Your logo is a symbol representing your brand or organization, the brand’s face to the public. It comprises words, images, and colors. Your brand’s logo is vital to marketing success.
In addition to serving as the face of your brand, logos serve additional purposes, among are:
- Creating an identity that sparks instant recognition
- Differentiating your brand from its competitors
- Reflecting and reinforcing the brand positioning strategy (BPS)
- Infusing and linking the BPS in all marketing mix elements and tactics
- Linking product options under a single brand umbrella
- Garnering attention and aiding memorability
There has been a spate of logo changes recently. However, this is not an entirely new phenomenon. We make changes to our logos to:
- Update or modernize the brand’s identity
- Reflect changes in the BPS
- Accommodate new media vehicles—among others
Any changes we make to our brand’s logo should be evolutionary versus revolutionary, except in extreme situations. Revolutionary changes negate previous investments in the brand and, worse yet, may confuse customers.
Apple pivoted in 1977 to the apple with a bite taken from the right side. The symbol evolved by changing colors. One finds the Apple logo on all its devices (if not on the hardware, then the software). The common element is the apple with a bite taken out of it.
Nike offers a similar example. It has evolved over 50 years. Like Apple, its principal design element is recognized everywhere and no longer needs the brand’s name to accompany it. Both companies are bold, audacious, and ubiquitous.
We’d be willing to wager you can identify the brand this symbol represents.
Yes, you’ve guessed it correctly. McDonald’s! Preschool kids can identify the golden arches and what they represent. (Yippee, take me to McDonalds!)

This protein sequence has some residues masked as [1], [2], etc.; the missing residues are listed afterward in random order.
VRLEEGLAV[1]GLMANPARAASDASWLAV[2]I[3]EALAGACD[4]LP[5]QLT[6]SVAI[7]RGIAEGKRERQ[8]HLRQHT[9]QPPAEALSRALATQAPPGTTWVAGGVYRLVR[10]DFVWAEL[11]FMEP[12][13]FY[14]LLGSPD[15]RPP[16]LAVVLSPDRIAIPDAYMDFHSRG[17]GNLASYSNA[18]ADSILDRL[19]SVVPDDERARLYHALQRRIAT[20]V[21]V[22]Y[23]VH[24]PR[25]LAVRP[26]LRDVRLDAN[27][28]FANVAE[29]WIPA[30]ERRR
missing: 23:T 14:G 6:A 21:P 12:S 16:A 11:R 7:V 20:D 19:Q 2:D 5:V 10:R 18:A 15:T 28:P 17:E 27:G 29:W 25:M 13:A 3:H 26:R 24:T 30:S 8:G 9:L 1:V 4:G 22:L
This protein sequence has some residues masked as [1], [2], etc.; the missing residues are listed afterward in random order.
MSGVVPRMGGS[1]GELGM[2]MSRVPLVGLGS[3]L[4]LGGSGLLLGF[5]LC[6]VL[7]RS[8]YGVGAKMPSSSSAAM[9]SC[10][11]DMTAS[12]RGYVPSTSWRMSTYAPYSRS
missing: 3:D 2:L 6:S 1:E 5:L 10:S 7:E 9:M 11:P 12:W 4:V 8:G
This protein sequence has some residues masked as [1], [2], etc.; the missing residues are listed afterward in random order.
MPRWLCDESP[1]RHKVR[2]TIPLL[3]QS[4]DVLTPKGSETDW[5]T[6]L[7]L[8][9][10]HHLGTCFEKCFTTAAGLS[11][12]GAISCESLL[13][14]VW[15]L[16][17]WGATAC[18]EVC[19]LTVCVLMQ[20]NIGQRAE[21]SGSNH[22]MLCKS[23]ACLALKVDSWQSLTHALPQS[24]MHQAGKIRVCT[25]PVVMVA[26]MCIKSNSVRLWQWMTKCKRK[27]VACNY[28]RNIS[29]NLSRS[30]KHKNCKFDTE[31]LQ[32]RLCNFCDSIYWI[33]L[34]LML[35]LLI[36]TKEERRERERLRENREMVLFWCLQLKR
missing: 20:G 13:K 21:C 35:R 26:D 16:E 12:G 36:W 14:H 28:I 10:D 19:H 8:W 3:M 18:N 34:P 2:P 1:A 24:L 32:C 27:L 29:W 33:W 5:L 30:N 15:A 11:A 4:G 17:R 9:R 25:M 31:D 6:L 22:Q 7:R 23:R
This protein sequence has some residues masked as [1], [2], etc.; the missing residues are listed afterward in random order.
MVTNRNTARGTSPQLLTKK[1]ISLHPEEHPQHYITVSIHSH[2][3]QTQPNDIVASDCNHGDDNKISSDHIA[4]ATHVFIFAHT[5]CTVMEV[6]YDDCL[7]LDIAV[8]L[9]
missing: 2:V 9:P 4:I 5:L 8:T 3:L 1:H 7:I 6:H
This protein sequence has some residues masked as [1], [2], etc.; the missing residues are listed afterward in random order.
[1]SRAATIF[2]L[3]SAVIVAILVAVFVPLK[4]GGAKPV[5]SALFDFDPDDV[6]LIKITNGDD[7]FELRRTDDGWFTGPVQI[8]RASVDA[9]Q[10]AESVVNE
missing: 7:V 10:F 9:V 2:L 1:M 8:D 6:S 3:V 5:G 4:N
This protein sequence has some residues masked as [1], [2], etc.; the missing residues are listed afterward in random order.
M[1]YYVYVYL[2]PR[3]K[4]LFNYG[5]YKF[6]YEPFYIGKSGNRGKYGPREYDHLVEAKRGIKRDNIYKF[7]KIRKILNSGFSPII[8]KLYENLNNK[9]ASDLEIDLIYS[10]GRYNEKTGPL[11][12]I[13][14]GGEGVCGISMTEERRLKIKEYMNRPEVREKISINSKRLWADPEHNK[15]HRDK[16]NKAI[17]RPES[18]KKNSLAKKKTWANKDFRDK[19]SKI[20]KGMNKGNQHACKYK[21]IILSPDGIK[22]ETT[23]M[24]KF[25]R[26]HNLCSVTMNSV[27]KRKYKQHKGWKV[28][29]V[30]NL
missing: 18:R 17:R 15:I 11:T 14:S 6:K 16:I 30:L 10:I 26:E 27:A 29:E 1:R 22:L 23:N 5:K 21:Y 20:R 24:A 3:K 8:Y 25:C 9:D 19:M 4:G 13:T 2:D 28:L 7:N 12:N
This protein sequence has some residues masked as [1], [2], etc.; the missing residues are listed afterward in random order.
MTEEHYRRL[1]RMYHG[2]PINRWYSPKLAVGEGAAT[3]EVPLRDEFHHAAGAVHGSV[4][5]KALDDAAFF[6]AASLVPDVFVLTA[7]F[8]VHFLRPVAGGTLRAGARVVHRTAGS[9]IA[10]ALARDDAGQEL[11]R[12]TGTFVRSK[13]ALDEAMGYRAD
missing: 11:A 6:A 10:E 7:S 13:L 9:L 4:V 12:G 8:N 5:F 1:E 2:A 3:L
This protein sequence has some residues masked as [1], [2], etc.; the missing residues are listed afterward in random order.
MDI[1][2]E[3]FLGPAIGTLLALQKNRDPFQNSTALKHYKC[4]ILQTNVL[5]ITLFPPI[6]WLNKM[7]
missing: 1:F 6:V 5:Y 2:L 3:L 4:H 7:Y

Logo development should start with a clear understanding of what face you want for your brand. Everything about the logo design is important and should help communicate the meaning you intend for your brand.
Do you know why McDonald’s marketers chose the red and yellow colors? Well, neither did we until we came upon this explanation, which makes the intent clear:
“The color red is stimulating and is associated with being active. It also increases heart rate, which helps to jumpstart your appetite. The color yellow is associated with happiness and is the most visible color in daylight, so that’s why a McDonald’s logo is so easy to spot on a crowded road.”
We prefer that the symbol provide a solid link to the brand, not the product, and its positioning strategy. We also like the brand name to be part of the logo. Indeed, the colors need to assist in capturing attention and evoking emotion.
Here’s a recently revised logo symbol. Can you identify the brand it represents?
We couldn’t either until they added the name of the organization. Let’s look at the previous logo symbol for the organization.
You can probably now guess with a higher degree of success: US Rowing!